I thought about it but I don't really see Char-Griller retroactively honoring the warranty. My Akorn had a 1 year warranty, the new ones are now five. I don't expect them to honor it so I haven't called, plus I need to contact lowes to pull my receipt since I bought it with a Lowes card.

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I loved my Akorn and as some have said it is a great entry to kamado cooking. I moved from the Akorn to a KJ BJ for a couple of reasons. Is there a difference between the Akorn and a ceramic? I find that for me and my needs there was.

 

(Just a minute...putting on my flame resistant suit) 

 

- Easier to control temperature - Once you get it where you want it will be rock solid until you start running out of fuel

- Vents settings for temp "X" are repeatable and more dependable (for me anyway) than my old Akorn

- I find on my BJ I get a much cleaner tasting smoke for low and slow cooking than I could on the Akorn - I chalk it up to a larger fire in the BJ than a very small smoldering fire in the Akorn for the same cooking temp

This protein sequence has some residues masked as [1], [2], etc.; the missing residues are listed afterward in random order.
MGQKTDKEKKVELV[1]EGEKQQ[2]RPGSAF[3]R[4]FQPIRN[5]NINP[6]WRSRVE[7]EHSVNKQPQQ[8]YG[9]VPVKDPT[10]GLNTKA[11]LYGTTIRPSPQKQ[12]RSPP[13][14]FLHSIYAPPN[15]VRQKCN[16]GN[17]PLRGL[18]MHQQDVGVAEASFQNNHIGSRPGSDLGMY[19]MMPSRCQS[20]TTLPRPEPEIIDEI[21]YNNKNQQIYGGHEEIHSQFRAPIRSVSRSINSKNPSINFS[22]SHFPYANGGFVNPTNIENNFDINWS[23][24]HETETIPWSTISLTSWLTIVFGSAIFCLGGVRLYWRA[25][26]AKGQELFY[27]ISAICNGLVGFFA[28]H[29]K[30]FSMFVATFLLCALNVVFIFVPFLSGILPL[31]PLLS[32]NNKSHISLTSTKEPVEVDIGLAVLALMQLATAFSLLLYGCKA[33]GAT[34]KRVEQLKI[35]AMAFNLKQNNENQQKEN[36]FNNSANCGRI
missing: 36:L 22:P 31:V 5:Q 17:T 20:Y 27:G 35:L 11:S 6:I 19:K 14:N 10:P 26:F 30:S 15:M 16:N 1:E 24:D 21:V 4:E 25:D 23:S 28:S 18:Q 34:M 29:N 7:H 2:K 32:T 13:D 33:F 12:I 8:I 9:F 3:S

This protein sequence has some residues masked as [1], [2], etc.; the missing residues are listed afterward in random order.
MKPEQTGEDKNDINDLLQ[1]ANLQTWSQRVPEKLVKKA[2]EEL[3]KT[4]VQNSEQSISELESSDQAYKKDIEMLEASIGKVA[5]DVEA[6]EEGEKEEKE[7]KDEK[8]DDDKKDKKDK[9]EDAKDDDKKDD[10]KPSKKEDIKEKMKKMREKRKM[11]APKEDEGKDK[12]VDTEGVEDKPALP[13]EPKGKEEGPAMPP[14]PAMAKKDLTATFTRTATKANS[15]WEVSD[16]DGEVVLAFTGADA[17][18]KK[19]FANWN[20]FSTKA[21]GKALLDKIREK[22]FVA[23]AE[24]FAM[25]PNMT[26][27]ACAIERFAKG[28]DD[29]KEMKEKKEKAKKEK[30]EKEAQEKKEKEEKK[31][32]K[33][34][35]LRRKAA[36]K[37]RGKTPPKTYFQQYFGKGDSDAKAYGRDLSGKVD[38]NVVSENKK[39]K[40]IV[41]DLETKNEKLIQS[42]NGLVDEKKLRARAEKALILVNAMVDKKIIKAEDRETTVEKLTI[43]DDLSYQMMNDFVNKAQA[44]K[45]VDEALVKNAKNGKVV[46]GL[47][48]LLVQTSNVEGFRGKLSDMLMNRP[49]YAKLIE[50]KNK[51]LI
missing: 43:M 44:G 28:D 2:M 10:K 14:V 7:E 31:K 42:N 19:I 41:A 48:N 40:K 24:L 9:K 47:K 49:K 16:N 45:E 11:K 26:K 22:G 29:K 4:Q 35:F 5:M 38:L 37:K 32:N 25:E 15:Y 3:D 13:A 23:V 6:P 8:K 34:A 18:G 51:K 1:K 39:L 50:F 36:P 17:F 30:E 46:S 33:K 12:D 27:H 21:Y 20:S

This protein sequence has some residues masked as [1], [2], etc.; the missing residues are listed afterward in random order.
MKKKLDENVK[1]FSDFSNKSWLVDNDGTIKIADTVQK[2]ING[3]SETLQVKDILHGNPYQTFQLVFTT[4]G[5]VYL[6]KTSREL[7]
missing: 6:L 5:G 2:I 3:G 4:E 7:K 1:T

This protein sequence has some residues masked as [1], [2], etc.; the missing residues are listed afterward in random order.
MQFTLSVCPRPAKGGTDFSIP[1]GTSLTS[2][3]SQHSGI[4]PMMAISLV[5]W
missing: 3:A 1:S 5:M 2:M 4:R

Then there are other potential considerations such as nice to have items.

Larger grill size = larger two zone cooking areas 

Rack system and other cooking surfaces

 

As I believe CC has been saying there are a lot of variables and personal preferences that go into making the decision to go with a ceramic kamado. Mostly what I find is that with a ceramic I get a much more enjoyable cooking experience with easily repeatable results.

 

(Ok I just finished putting on the helmet...fire away)

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I was gifted an Akorn for my birthday, I've had it for about a month now and so far I love it. It replaced a Weber kettle that was on it's last two legs, I'm not joking, it was really down to two legs. I also have an indirect stick burner that I use, but I've found that I use it much less than I used to now that I have a Kamado style grill. I don't know much about the vision brand, but as far as KJ, BGE, and Primo (I have friends and family that have those brands) they are certainly superior to the Akorn in terms of build quality and fit and finish. However if you take care of your Akorn and don't do a ton of 700 degree cooks on it, I imagine it will last a long time and at $200 it's hard to pass that up. As far as the cooking experience goes, I would say any differences between the Akorn and other Kamado grills is nil. Like the others have said, just use your judgement and your budget. If you really want a ceramic and can afford it go that route and be done with it, if your budget doesn't allow it jump on the Akorn at Walmart for $200 and get a big piggy jar to toss some loose dollars in from time to time and when it's time to replace the Akorn crack open the piggy jar and get yourself a top of the line ceramic.